Durham University
Programme and Module Handbook

Undergraduate Programme and Module Handbook 2012-2013 (archived)


Department: Education


Type Open Level 2 Credits 20 Availability Available in 2012/13 Module Cap None. Location Durham


  • None.


  • None.

Excluded Combination of Modules

  • None.


  • To explore the nature of art and design in France in the period 1870-1900 and to assess the extent to which socio-political, economic and cultural factors determined artistic developments.


  • This module explores the development of the visual arts in France during the period known as the Belle Epoque (1870-1900).
  • It was the hey-day of the Moulin Rouge and the visual arts underwent a profound revolution.
  • The naturalistic art of Impressionism, which dominated the beginning of the period, was overtaken by Postimpressionism, Symbolism and Art Nouveau which reflected a dramatic change in artistic practice.
  • To access the meaning and significance of the visual arts at this time a socio-political viewpoint is adopted alongside the use of primary sources such as artists' writings and commentaries which contribute to our understanding of the belle Epoque and it arts.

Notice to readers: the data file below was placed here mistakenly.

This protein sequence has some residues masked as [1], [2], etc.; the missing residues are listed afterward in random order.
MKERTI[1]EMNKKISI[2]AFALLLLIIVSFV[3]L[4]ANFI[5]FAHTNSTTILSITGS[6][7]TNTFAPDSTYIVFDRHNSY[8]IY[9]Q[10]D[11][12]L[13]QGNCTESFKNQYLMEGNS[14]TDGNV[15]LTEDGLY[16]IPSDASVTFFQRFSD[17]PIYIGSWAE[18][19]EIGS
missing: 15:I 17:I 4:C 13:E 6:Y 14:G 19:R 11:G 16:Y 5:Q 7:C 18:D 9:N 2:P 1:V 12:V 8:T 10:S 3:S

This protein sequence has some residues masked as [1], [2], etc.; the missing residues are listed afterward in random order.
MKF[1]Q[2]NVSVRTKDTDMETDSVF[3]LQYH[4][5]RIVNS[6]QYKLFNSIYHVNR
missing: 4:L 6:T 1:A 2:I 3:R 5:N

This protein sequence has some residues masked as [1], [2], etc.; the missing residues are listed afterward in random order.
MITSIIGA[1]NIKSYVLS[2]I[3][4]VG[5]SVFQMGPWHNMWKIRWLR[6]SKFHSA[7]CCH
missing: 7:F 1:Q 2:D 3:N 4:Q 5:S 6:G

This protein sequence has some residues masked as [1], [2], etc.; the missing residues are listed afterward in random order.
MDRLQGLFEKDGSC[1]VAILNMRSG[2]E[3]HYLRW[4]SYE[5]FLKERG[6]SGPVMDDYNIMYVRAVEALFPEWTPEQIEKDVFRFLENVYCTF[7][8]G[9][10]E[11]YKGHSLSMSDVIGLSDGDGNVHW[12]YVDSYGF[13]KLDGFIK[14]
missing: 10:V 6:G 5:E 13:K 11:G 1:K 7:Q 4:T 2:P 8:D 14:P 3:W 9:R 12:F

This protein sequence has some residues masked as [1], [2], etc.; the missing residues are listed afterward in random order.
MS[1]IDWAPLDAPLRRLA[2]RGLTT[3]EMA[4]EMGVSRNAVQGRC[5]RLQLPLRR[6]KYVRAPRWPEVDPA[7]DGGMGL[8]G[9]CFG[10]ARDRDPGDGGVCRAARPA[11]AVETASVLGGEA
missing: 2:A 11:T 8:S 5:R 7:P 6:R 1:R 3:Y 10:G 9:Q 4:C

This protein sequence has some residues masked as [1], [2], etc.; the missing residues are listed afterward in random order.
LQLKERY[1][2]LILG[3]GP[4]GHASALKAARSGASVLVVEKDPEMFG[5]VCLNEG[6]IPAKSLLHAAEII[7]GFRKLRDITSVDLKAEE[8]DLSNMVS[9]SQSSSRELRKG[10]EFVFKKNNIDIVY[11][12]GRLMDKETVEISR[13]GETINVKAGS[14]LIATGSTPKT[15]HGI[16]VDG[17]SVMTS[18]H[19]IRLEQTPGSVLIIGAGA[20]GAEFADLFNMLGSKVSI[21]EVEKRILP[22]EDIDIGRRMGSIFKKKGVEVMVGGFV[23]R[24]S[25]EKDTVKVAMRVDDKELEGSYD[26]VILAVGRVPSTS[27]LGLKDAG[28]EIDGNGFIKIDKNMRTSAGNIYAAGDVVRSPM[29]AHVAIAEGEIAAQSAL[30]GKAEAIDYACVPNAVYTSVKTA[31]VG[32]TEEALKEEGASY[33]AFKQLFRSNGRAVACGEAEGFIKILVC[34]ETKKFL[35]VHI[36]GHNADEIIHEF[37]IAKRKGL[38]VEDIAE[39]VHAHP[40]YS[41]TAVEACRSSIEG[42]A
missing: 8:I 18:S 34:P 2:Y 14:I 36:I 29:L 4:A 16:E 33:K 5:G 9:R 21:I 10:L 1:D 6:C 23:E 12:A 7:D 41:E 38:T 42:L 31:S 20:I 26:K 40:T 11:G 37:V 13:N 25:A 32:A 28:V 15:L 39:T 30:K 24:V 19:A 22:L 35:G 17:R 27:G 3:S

Learning Outcomes

Subject-specific Knowledge:
  • Students should be able to identify the key practitioners and movements in French art during 1870-1900 and to understand the development of the arts in relation to the wider context of the Belle Epoque.
  • At the end of the module the student will be able to: 1) identify key practitioners in the art and design of the period.
  • 2) understand the key significance of the artistic debates of the day: 3) perceive relationships between 'Fine Art' and arts of Graphic Design, Architecture and Interior Design.
  • 4) to explain the causal relationship between the socio-political context and the development of art and design at this time.
  • 5) assess the relative importance of form and content in negotiating meaning.
  • 6) use relevant professional terminology.